As the taxi nears our rented apartment in the heart of old Seville, it’s impossible not to be affected by the buzz in the streets.
Bars and restaurants teem with diners, while others stroll the cobbled thoroughfares enjoying the afternoon sun. I can’t wait to drop my bags off and explore. For the next five weeks I will attend Spanish school each morning and discover Seville each afternoon. You may not have five weeks, but in just a few days you can experience the essence of one of Spain’s most fascinating and historic cities. Seville will surely capture your heart.
One word of warning: the city gets very hot in summer. The locals leave in droves. Try to plan your trip for spring or autumn.
This Seville city guide is packed with ideas for things to see and do. Enjoy your visit.
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The sound of horses’ hooves clip-clopping on the cobblestones echoes through the streets of central Seville day and night, and a relaxing ride in one of the many beautiful horse-drawn carriages will orientate you to the main sights.
When you’re ready to take a break from sightseeing, pay a visit to the luxurious Aire de Sevillahamman (Arabic bath). It’s tucked away in a side street. A remnant of Moorish culture, bathhouses like this one offer body scrubs, massages and the chance to enjoy a languid soak in a warm pool.
Tapas is an integral part of Seville’s social scene. Enjoy a cerveza (beer) or vino tinto (red wine) and tapas at one of the many small bars dotted around the old centre. I loved the quaint Bar Alfalfa and Bar Rinconcillo — which was established in 1670 and claims to be the oldest restaurant in Spain.
An evening drink on the rooftop of the EME Catedrale Hotel provides wonderful views of the Seville Cathedral and the Giralda (bell tower). Get there before 11pm (when the cathedral lights are turned off).
Seville for history lovers
A highlight of any visit to Seville is climbing the Giralda — a minaret-turned-bell-tower — for superb views across the city.
Before the Spaniards conquered the Moors, a muezzin would ride up the ramp on a donkey five times a day to call the faithful to prayer.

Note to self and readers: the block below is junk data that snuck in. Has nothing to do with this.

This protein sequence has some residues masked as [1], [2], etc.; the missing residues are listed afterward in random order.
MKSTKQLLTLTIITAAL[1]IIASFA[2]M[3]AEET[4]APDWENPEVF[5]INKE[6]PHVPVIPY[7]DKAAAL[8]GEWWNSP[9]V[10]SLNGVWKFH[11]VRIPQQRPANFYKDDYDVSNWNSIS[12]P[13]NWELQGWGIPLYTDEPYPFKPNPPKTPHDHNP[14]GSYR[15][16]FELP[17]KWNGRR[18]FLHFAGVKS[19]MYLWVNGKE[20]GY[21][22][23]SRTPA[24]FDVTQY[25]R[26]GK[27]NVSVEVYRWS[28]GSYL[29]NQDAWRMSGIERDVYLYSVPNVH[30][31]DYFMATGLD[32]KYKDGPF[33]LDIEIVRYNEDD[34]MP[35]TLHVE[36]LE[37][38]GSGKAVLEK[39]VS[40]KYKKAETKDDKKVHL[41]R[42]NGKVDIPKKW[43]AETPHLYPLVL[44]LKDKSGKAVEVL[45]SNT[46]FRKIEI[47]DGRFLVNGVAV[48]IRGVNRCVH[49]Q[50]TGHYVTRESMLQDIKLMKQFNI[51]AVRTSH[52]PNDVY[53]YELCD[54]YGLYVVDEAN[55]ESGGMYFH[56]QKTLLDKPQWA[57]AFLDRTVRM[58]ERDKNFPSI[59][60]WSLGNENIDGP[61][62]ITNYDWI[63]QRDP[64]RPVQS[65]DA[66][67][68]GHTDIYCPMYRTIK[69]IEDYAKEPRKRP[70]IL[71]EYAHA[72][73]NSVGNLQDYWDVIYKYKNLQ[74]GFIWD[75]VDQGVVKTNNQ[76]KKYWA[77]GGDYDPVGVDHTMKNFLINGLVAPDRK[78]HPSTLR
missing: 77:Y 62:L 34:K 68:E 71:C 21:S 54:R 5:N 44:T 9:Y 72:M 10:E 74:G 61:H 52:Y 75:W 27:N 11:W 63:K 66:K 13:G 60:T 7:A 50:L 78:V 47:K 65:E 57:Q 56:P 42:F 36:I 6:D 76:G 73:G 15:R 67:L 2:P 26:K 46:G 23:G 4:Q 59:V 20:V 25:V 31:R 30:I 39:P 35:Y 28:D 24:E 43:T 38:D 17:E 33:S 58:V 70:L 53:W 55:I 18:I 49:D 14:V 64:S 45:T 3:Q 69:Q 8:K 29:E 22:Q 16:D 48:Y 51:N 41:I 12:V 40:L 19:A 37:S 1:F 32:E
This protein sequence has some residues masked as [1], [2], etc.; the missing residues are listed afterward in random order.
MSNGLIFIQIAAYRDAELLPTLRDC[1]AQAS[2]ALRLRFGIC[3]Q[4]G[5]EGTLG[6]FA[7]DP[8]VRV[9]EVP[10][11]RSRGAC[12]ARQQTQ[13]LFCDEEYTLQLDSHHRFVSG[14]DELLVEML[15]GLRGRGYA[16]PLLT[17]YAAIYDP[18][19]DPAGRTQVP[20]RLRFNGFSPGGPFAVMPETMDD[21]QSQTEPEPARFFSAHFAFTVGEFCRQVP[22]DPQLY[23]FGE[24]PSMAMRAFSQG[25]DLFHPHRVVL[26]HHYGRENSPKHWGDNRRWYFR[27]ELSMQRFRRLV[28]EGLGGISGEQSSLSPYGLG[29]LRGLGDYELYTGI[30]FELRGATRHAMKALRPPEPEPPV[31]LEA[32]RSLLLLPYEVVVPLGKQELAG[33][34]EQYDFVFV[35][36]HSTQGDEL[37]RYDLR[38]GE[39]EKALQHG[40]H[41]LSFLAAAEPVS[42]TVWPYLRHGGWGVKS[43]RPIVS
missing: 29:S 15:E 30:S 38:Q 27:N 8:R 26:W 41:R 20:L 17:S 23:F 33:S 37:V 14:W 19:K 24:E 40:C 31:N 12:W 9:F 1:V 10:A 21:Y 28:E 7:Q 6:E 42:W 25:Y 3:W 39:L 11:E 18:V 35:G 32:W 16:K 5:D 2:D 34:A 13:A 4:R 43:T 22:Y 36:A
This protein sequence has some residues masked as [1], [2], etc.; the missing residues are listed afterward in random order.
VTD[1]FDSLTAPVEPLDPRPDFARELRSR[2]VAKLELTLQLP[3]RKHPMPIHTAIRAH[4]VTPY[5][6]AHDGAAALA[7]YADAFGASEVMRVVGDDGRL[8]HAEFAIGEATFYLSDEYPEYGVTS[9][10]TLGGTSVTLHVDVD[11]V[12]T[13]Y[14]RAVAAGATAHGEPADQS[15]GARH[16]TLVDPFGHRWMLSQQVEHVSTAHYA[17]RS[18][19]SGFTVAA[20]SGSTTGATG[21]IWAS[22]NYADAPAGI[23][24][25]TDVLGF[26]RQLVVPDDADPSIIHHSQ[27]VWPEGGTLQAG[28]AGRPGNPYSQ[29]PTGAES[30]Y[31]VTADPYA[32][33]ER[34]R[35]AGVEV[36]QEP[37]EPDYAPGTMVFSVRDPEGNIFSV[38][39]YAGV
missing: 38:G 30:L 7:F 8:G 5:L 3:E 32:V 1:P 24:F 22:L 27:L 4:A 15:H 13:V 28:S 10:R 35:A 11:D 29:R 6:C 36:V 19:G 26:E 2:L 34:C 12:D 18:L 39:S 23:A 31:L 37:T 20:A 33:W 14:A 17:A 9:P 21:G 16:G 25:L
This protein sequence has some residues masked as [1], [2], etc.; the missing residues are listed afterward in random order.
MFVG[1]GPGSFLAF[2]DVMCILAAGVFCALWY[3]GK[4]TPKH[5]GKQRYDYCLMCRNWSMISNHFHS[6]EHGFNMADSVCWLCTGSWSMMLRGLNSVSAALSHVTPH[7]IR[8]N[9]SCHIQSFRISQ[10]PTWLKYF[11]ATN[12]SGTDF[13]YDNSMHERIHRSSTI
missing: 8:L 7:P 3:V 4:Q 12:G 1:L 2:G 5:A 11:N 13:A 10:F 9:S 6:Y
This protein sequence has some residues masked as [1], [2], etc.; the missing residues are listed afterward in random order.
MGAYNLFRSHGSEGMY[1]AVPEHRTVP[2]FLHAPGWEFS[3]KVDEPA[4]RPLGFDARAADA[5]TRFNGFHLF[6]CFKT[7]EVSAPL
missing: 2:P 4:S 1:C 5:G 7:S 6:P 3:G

The beautiful Cathedral houses the tomb of Christopher Columbus. Avoid the long queues by purchasing a combined ticket at the nearby Church of the Divine Salvador (also worth a visit). Ticket in hand, you can enter the Cathedral via the group entrance and bypass the long queue.
Lining up for the Royal Alcazar Palace (home to the Spanish Royals when in Seville) can also be avoided by booking online (it’s well worth the small additional admin fee). After viewing the magnificent halls take a relaxing stroll through the gardens. It’s worth devoting a full morning to the Palace.
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Enjoy the colour and spirit of a traditional flamenco show during your stay.
On the advice of a local contact, we went to Los Gallos for an energetic and professional 1.45-hour display of dance, music and song. While more expensive than other shows (€35 at the time of writing with an included glass of wine), we weren’t disappointed. A less expensive option is to attend one of the ‘free’ shows staged by various restaurants, but you’re still expected to tip the performers.
Not a supporter of bullfighting, I nevertheless visited the Plaza de Toros for an insight into a Spanish custom that dates back centuries. You can visit the museum without actually seeing a bullfight.
Great places to eat in Seville
Seville has no shortage of fabulous places to eat.
Here’s just a handful of places we tried and loved. Slightly more upmarket than standard bars, El Pinton, La Azotea (there are a few locations) and Eslava offer interesting and innovative tapas menus. Ask your waiter for their recommendations. As these restaurants are very popular, either arrive early or be prepared to wait.
We also visited La Cantina outside Mercado de Feria more than once for their chiperones (baby squid) and tortillitas de camerones (shrimp fritters), washed down with the requisite local drop.
Where to shop in Seville
Forget supermarkets; fresh food markets are the only place Sevillanos buy their fruit, vegetables, and meat.
Wander the aisles at Mercado de Triana and pick up tapas snacks to enjoy with that evening’s aperitivo. You may even be inspired to take a cooking class and learn the secrets to preparing the perfect paella.
Souvenir shops abound across the city and a ceramic plate, painted tile, or traditional pericon fan will make a great memento of your Seville trip. Window shopping is a delight, thanks to the wonderful displays of merchandise.
Shopaholics should also take a stroll down Calle Sierpes and Calle Tetuan. They’re home to all the big name clothing chains, alongside boutiques selling authentic flamenco dresses. There’s a style and colour to suit every personality!
Browse our range of Seville day tours and experiences here.
Do you have any tips to add to our Seville city guide? We would love to hear from you. Please leave a comment below.
Additional images: Bigstock
About the writer
Joanne Karcz is a Sydney-based travel writer, and has explored much of her home country, Europe, South America, and Southern Africa. She published a blog while walking the Camino de Santiago some years ago and has been writing about her adventures ever since. Joanne is also an aspiring photographer and takes her camera wherever she goes. She loves discovering new things to see and do in her own Sydney backyard, and blogs regularly about the city’s suburbs.